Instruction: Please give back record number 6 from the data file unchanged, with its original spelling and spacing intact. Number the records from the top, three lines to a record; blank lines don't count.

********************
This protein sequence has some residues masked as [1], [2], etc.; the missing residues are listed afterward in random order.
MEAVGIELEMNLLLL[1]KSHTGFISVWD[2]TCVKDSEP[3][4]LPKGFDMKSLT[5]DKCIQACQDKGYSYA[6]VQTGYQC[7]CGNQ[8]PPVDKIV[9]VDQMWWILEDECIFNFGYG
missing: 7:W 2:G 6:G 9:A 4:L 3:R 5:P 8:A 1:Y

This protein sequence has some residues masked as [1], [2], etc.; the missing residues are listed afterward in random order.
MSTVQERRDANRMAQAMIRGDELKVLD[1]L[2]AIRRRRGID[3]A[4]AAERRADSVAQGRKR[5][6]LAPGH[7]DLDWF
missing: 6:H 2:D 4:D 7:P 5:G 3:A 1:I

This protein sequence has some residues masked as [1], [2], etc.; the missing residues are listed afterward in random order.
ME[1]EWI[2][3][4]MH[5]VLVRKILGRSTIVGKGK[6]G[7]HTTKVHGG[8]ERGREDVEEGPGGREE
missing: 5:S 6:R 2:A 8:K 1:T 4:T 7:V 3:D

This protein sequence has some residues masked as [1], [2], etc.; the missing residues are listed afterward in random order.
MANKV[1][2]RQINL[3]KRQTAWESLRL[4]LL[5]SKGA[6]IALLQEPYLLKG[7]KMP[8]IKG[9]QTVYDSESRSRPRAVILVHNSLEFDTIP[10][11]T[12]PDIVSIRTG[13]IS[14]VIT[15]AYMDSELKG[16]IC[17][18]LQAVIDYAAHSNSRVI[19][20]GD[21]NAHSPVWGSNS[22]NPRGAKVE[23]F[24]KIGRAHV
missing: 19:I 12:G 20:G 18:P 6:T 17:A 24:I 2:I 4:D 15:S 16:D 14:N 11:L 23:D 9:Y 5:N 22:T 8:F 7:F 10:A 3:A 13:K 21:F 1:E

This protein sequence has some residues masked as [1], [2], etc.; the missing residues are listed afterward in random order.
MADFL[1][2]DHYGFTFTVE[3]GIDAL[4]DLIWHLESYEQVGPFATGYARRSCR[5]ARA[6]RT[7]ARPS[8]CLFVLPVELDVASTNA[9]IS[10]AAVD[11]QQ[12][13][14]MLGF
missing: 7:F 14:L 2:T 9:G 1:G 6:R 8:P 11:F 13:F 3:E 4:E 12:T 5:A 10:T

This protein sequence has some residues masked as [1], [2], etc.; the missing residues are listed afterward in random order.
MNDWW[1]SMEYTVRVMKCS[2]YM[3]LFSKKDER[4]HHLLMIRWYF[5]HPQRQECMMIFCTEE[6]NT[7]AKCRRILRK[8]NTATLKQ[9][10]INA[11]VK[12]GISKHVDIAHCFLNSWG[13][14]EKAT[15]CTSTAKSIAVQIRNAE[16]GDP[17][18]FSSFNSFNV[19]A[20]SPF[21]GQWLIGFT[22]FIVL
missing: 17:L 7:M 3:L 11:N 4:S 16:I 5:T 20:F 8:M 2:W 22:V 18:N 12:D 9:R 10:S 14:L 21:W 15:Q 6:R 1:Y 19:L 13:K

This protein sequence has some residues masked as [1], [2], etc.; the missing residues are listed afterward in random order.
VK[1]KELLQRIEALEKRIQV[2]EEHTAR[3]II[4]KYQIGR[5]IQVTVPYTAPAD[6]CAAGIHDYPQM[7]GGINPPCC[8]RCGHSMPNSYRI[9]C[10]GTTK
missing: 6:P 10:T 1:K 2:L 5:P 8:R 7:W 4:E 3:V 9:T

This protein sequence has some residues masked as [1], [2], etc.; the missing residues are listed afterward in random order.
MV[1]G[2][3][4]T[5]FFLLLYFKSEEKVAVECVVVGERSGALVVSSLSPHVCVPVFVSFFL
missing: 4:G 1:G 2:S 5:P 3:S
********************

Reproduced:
This protein sequence has some residues masked as [1], [2], etc.; the missing residues are listed afterward in random order.
MNDWW[1]SMEYTVRVMKCS[2]YM[3]LFSKKDER[4]HHLLMIRWYF[5]HPQRQECMMIFCTEE[6]NT[7]AKCRRILRK[8]NTATLKQ[9][10]INA[11]VK[12]GISKHVDIAHCFLNSWG[13][14]EKAT[15]CTSTAKSIAVQIRNAE[16]GDP[17][18]FSSFNSFNV[19]A[20]SPF[21]GQWLIGFT[22]FIVL
missing: 17:L 7:M 3:L 11:N 4:S 16:I 5:T 20:F 8:M 2:W 22:V 18:N 12:D 9:R 10:S 14:L 21:W 15:Q 6:R 1:Y 19:L 13:K